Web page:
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64-bit new - 64-bit old

64-bit new - 64-bit old

Posted Apr 15, 2004 1:54 UTC (Thu) by freeio (guest, #9622)
Parent article: The Grumpy Editor goes 64-bit

We can be thankful that some years ago, John "Maddog" Hall convinced DEC to provide an Alpha box to Linus, so many 64-bit issues were solved way back then. Because there have been a continuous stream of (less popular) 64-bit processors which run Linux, the 64-bit code base has matured quite nicely.

This is being written on the currently cheapest of the 64-bit boxes, a 333 MHz Sun Ultra 5, which is running Aurora Linux 1.0 (a port based on RH 7.3 with later kernels and patches). The 64-bit code is mostly limited to kernel space, though, because it adds so little utility on a system which maxes out at 1GB of memory. When I rebuilt apache on our 270 MHz Ultra 5, I compiled it for 64-bit, and it works just fine. The capability to compile 64-bit applications is there, but really there is no advantage for most applications and most users. If one had a Sun 64-bit box that could hold more memory, then perhaps it would be of more beneift.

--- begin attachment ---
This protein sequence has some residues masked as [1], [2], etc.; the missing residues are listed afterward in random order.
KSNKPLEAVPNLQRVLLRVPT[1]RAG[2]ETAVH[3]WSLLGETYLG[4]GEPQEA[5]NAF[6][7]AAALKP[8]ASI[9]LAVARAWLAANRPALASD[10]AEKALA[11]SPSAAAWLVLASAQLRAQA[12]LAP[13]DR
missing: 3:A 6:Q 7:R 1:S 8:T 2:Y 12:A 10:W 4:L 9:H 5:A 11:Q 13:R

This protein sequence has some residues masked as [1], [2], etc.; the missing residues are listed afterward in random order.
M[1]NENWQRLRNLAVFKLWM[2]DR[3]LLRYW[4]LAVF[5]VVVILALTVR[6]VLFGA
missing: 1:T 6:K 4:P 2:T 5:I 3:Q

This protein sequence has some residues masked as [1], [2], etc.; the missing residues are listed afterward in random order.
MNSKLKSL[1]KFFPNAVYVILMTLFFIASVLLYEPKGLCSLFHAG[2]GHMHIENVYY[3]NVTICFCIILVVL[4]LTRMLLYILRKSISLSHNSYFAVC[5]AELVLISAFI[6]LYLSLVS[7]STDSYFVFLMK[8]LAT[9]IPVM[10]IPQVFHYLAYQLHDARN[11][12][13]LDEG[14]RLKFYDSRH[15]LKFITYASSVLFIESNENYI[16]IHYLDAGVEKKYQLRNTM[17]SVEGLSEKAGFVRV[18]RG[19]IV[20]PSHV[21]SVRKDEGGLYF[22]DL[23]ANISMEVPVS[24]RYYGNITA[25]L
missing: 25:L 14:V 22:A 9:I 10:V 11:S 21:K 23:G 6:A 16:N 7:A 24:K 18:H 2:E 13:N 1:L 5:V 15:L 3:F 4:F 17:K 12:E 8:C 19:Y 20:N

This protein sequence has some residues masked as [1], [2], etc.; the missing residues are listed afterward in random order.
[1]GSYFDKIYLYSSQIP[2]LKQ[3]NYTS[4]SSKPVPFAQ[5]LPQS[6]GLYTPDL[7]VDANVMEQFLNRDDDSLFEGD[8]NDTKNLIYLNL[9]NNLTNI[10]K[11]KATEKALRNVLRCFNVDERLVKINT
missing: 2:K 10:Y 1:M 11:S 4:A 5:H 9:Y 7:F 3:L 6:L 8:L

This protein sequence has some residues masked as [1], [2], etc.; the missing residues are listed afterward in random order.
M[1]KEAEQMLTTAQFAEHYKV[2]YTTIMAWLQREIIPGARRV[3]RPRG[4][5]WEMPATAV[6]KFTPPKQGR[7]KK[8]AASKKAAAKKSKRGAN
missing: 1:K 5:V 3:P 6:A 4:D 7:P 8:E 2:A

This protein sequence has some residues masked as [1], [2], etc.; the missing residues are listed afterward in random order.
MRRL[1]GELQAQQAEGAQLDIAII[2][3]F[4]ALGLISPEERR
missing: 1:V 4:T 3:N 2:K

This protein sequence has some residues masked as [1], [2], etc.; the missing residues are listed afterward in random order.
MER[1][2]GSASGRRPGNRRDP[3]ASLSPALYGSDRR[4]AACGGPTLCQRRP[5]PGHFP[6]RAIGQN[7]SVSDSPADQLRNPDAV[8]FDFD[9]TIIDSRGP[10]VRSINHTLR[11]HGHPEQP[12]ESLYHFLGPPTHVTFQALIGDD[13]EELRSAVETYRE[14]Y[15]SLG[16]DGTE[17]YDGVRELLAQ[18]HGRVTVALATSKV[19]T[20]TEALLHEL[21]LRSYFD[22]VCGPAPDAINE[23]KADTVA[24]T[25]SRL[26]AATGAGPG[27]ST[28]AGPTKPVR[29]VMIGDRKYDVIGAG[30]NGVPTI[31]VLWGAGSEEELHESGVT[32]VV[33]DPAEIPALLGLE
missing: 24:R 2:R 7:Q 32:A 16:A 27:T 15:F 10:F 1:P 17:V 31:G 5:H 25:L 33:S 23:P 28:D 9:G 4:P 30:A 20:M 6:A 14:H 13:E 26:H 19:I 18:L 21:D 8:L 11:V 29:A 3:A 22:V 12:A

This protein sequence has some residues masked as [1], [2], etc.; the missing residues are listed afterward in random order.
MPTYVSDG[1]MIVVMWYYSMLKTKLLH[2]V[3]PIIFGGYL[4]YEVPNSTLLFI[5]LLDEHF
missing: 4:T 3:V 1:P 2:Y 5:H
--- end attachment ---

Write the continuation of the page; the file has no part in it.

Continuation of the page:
So hurrah for the 64-bit i86 family processors, which will bring 64-bit processing to the masses. And hurrah for the mainstream 64-bit Linux distributions, which are available _today_. None of this niche stuff anymore!

Marty


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64-bit new - 64-bit old

Posted Apr 16, 2004 4:46 UTC (Fri) by JoeBuck (guest, #2330) [Link]

The Linux kernel is only a tiny fraction of the code in a typical distribution. Free software has been addressing 64-bit portability long before Linus got around to it (both in the GNU and BSD camps), which is why Linus had a good-quality 64-bit compiler for the Alpha when he started the port.


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